|Mature Bull on Winslow Hill 2005: Killed in elk season that year|
19 Bull tags and 46 antlerless tags will be issued for a total of 65 licenses. The allocation does not include the one Conservation Elk Tag, which was auctioned by Safari Club International. We have one unconfirmed report that the tag sold for $37,000.00 this year. This effectively means 20 bull tags and a total of 66 tags. Contrast this with last years total of 56 tags which included tags for 18 bulls and 38 cows. As usual one must consider the Conservation Elk Tag which raised the total to 19 bull tags and a total of 57 licenses. This breaks down to 8 more antlerless tags and 1 more bull tag for this year.
It seems likely that there will be a substantial allocation for Hunt Zone 2, which surrounds the most popular tourist areas on Winslow Hill and it will come as no surprise if a significant amount of hunting pressure will be focused on the elk around Weedville that received much attention in the media during the past winter and early spring.
According to Carol Mulvihill writing in the April 7th edition of Endeavor News, PGC deer and elk section chief, Chris Rosenberry commented, at a recent PGC workshop, “We are aware of the situation in Jay Township, so we may need to make some adjustment in number of cow licenses allotted for that area in the elk hunt this year.” Mulvihill goes on to point out that this is what happens when complaints start coming in about the elk in a particular area.
Perhaps the best example of this was in 2003 when 100 elk licenses were issued with 20 of these being issued for bulls and 80 for antlerless elk. This followed an incident in Sinnemahoning where an elk was killed for crop damage, which resulted in a confrontation between PGC officers, the landowner, and a private property rights group. Of the 80 antlerless tags issued in 2003 10 were for Zone 4 and 10 for Zone 7. The 2003 Hunting and Trapping Digest specifically states that the Zone 4 and Zone 7 allocations were " to decrease elk densities and address conflicts in the Sinnemahoning area". This was in the period that Vern Ross, PGC Executive Director at the time, was excited about expanding elk hunting opportunities and supposedly said 70 licenses this year, 100 the next, and 150 the next. Whatever the case, the move toward ever upward license allocations came to a screeching halt as a result of repercussions from the 100 license allocation, which was on a herd of 552 animals before the calves were born in 2003 and was estimated to be 650 to 700 by hunting season that year. (DeBerti: Results of Elk Survey)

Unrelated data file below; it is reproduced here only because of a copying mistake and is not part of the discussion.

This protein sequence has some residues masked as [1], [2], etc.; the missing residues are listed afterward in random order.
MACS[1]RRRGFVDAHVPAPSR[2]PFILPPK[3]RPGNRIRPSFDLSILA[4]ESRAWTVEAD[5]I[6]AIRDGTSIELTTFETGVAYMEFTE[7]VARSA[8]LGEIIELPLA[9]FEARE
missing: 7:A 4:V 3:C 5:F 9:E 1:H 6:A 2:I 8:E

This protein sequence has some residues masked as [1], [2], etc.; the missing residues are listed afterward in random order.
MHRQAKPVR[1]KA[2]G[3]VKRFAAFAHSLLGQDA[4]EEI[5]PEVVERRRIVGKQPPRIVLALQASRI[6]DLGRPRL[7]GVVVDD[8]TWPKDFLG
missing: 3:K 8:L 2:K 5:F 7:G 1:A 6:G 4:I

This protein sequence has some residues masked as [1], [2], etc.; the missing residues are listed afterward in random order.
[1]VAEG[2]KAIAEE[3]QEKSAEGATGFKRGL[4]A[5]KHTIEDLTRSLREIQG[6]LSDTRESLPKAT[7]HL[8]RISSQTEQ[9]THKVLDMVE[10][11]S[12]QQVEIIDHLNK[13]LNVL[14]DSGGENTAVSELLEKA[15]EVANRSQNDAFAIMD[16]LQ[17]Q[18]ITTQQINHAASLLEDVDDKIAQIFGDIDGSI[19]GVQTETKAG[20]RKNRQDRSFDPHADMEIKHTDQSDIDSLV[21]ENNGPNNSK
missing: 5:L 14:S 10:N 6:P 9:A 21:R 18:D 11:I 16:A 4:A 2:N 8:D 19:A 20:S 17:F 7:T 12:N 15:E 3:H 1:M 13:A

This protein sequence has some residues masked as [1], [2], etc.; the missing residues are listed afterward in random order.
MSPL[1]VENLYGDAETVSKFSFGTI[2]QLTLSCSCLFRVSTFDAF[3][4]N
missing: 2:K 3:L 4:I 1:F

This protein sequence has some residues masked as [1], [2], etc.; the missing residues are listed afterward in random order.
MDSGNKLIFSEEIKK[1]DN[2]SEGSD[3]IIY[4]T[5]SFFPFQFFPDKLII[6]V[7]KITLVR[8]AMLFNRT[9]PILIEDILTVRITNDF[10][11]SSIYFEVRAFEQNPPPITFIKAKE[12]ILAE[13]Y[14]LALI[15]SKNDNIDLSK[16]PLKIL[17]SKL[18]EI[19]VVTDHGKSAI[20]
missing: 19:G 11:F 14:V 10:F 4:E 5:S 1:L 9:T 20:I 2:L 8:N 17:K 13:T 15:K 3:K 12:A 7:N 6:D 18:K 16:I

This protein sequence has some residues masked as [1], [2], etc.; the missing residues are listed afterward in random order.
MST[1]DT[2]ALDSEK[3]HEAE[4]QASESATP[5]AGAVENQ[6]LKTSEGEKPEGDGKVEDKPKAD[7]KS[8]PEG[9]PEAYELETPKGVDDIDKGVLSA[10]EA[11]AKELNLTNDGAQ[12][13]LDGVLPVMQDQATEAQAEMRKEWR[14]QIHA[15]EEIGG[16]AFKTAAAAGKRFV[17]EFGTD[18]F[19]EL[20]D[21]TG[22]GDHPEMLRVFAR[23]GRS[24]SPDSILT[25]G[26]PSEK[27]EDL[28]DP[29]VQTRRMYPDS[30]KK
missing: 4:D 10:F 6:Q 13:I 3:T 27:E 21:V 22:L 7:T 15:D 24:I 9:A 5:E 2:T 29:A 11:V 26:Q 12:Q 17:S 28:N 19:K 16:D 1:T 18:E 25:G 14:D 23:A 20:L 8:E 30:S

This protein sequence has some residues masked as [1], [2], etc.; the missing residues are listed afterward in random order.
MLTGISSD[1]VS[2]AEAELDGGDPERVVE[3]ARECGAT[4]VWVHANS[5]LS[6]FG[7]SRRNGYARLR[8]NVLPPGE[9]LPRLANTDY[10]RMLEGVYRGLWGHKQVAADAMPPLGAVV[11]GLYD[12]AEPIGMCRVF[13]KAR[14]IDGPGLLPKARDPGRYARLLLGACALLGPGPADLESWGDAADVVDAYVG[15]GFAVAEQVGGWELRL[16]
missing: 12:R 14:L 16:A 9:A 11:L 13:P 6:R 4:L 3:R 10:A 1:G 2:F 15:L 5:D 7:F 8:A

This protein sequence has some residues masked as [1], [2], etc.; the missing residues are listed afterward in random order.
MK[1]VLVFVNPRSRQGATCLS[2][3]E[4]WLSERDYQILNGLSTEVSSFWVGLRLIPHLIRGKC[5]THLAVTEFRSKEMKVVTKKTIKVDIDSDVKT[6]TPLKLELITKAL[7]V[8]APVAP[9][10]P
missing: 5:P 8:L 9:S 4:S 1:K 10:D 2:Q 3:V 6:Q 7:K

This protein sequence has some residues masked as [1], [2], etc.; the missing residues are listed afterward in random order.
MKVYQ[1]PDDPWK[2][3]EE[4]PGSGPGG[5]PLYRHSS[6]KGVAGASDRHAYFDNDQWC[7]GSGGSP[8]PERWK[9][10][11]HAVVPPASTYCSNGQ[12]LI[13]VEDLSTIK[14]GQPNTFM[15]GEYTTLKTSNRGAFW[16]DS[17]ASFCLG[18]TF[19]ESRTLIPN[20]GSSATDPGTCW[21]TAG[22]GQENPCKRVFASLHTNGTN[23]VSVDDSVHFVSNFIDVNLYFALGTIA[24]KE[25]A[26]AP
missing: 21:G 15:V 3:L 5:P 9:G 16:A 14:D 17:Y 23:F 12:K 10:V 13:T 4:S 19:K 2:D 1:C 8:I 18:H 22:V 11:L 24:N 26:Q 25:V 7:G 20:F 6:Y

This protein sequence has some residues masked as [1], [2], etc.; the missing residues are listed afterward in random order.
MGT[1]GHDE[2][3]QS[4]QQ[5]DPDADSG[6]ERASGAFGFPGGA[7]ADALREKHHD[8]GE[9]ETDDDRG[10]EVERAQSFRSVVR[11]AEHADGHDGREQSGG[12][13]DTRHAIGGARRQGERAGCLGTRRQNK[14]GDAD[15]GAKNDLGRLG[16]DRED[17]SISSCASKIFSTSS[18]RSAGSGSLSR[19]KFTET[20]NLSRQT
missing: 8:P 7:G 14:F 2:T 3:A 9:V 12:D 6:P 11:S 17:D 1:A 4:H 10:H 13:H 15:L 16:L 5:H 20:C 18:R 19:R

It will be interesting to see where this all goes, but I think it is safe to predict that we are on a upward spiral again with the steadily increasing elk population and ongoing complaints from areas such as Weedville and Spring Run.
Originally published at Pennsylvania Wildlife Photographer by Willard Hill.